Author Finkelstein criticizes Israeli action in Gaza

Norman Finkelstein, a high-profile critic of Israeli policy, urged action on “massacres” in Gaza during public lecture at SMU

Controversial author Norman Finkelstein takes questions from the audience
Controversial author Norman Finkelstein takes questions from the audience. Photo: Sergio Gonzalez

Norman Finkelstein, a controversial critic of Israel, urged people to take action against the Gaza blockade at a packed auditorium at Saint Mary’s University Tuesday night.

Finkelstein talked at length about the Israeli ground invasion of Gaza earlier this year, in which more than 2,150 Palestinians were killed, according to the UN.

Calling the Israeli offensive “massacres,” Finkelstein likened Israel to the American South before desegregation.

He urged people in the audience to encircle the UN building in New York to raise awareness about the blockade of Gaza

Finkelstein called UN chief Ban Ki-moon a “puppet” of the United States, blaming him for inaction during Israel’s ground invasion of Gaza, to which the audience erupted in raucous applause.

Magi Abdul Masih, an associate professor of religious studies at Saint Mary’s University, introduced Finkelstein as a “fearless fighter who speaks truth to power.”

Security had to turn away more than 20 people because the 400-seat auditorium was at capacity.

Maja Kokic arrived early to have her book signed by Finkelstein. She said she was alarmed by the Canadian government’s blind support for Israel.

“I’m concerned that the Canadian government has made it illegal to speak out against Israel, she said, referring to concerns among anti-Israel groups that the government is criminalizing criticism of Israel.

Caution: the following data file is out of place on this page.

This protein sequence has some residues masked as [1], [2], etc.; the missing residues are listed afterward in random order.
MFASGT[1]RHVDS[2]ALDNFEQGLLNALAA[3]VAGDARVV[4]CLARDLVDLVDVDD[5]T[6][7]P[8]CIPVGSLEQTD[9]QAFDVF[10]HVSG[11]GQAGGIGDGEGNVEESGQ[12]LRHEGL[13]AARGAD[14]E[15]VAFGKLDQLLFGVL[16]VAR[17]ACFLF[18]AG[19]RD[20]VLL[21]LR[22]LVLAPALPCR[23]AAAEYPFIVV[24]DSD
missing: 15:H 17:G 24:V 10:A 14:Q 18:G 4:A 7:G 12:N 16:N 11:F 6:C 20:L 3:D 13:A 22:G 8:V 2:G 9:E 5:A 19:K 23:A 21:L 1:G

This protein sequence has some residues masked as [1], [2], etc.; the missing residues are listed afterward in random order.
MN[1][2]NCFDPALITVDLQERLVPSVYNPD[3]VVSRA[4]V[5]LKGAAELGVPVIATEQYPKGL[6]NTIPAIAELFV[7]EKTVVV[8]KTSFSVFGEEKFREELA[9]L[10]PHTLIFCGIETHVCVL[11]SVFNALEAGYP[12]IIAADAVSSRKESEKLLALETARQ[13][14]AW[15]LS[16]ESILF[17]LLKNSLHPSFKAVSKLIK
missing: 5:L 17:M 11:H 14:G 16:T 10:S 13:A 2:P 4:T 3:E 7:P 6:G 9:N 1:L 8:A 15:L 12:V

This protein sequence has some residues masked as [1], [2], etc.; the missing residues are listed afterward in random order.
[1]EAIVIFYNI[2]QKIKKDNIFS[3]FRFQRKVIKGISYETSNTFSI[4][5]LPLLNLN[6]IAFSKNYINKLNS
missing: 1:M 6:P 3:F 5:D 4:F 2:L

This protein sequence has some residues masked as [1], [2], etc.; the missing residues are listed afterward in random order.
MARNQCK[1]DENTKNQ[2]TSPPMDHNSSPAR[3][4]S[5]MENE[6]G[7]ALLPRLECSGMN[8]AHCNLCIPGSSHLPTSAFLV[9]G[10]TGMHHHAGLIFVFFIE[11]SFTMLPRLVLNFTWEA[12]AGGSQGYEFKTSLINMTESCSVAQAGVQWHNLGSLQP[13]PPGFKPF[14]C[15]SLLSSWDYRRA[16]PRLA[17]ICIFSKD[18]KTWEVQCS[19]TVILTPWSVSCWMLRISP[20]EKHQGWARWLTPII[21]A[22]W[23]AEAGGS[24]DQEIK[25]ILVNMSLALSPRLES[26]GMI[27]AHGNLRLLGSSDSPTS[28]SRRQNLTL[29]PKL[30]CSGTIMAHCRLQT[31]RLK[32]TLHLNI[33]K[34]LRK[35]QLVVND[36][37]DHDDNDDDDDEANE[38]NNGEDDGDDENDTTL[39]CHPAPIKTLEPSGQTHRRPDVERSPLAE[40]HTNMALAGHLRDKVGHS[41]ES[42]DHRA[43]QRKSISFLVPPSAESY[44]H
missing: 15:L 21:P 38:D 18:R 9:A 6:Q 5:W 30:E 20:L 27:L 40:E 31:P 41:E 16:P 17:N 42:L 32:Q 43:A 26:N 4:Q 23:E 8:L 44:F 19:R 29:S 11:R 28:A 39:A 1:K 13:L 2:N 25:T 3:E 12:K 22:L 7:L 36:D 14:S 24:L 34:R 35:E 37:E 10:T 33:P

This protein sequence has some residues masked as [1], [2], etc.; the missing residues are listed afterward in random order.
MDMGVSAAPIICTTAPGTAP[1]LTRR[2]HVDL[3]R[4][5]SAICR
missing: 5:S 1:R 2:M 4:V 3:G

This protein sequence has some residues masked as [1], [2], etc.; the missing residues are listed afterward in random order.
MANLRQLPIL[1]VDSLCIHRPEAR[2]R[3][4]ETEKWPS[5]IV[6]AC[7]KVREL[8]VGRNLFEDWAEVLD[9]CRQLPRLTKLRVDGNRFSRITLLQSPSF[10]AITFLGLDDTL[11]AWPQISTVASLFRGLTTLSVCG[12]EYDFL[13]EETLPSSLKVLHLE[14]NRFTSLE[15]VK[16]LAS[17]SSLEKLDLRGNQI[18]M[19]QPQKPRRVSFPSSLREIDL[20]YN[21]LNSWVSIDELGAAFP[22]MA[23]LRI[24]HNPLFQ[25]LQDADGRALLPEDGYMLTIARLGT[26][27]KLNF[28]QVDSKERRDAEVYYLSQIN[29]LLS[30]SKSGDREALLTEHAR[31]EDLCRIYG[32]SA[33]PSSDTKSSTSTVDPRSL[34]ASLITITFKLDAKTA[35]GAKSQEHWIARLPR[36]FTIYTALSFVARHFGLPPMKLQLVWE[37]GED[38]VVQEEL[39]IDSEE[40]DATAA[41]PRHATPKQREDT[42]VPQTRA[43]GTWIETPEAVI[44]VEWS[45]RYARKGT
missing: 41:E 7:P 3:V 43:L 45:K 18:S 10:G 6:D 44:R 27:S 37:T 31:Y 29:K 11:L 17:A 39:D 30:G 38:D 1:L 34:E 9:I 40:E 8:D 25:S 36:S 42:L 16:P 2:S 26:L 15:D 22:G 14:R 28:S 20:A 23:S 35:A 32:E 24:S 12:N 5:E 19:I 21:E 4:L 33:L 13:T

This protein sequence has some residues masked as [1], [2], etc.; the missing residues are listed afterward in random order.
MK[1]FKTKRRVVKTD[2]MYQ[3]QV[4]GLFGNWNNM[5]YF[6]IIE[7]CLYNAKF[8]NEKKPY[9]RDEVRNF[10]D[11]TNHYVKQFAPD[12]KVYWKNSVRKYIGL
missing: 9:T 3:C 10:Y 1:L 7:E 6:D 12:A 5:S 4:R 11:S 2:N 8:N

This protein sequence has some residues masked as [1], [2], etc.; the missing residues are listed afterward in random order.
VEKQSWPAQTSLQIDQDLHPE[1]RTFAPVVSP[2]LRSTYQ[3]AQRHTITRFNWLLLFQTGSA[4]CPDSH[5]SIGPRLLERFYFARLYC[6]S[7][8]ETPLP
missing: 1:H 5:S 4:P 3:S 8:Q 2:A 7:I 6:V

Activism

The event was sponsored by Canadians, Arabs and Jews for a Just Peace in conjunction with Independent Jewish Voices, a national human rights organization.

Finkelstein was detained at Ben-Gurion International Airport in Tel Aviv and banned from entering Israel in 2008. Israeli security suspected him of hostile actions in Lebanon and put him on a flight to Amsterdam, his point of departure.

Finkelstein said that global outcry against Israel’s actions is underscored by high turnouts and passionate audiences at his lectures, even in places like Halifax.

“I expected there would be 20 people, I’m absolutely astonished how many people showed up.”

Larry Haiven, a professor at Saint Mary’s Sobey School of Business, said the university allowed the auditorium to be used free of charge for the event. He helped organize the event.

Finkelstein also promoted his latest book “Method and Madness: The Hidden Story of Israel’s Assaults on Gaza,” which was available for purchase in the foyer.

Canadians, Arabs and Jews for a Just Peace handed out pamphlets about boycotting products made on occupied Palestinian land. Photo: Sergio Gonzalez
Canadians, Arabs and Jews for a Just Peace handed out pamphlets about boycotting products made on occupied Palestinian land. Photo: Sergio Gonzalez

In 2007, Finkelstein was embroiled in a public spat against Harvard Law professor Alan Dershowitz and was also denied tenure at Chicago’s DePaul University. Supporters of Finkelstein allege that the university’s decision was politically motivated because of Finkelstein’s scathing criticism of Israel.

His last visit to Halifax was in 2002.


 

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